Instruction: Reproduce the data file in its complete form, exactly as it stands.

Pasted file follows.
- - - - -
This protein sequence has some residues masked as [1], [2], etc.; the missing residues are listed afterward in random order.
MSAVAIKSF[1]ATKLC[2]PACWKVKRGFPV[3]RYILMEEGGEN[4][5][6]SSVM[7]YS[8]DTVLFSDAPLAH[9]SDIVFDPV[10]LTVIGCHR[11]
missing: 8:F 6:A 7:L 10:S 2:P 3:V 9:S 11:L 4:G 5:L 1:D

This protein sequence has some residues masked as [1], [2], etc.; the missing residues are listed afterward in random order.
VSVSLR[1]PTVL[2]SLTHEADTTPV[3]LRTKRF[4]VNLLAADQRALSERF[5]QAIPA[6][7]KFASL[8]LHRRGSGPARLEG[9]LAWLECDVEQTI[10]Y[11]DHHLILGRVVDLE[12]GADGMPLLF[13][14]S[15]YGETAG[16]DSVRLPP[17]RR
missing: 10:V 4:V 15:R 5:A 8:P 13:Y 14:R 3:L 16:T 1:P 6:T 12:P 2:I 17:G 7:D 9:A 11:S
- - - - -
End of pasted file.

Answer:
This protein sequence has some residues masked as [1], [2], etc.; the missing residues are listed afterward in random order.
MSAVAIKSF[1]ATKLC[2]PACWKVKRGFPV[3]RYILMEEGGEN[4][5][6]SSVM[7]YS[8]DTVLFSDAPLAH[9]SDIVFDPV[10]LTVIGCHR[11]
missing: 8:F 6:A 7:L 10:S 2:P 3:V 9:S 11:L 4:G 5:L 1:D

This protein sequence has some residues masked as [1], [2], etc.; the missing residues are listed afterward in random order.
VSVSLR[1]PTVL[2]SLTHEADTTPV[3]LRTKRF[4]VNLLAADQRALSERF[5]QAIPA[6][7]KFASL[8]LHRRGSGPARLEG[9]LAWLECDVEQTI[10]Y[11]DHHLILGRVVDLE[12]GADGMPLLF[13][14]S[15]YGETAG[16]DSVRLPP[17]RR
missing: 10:V 4:V 15:R 5:A 8:P 13:Y 14:R 3:L 16:T 1:P 6:T 12:P 2:I 17:G 7:D 9:A 11:S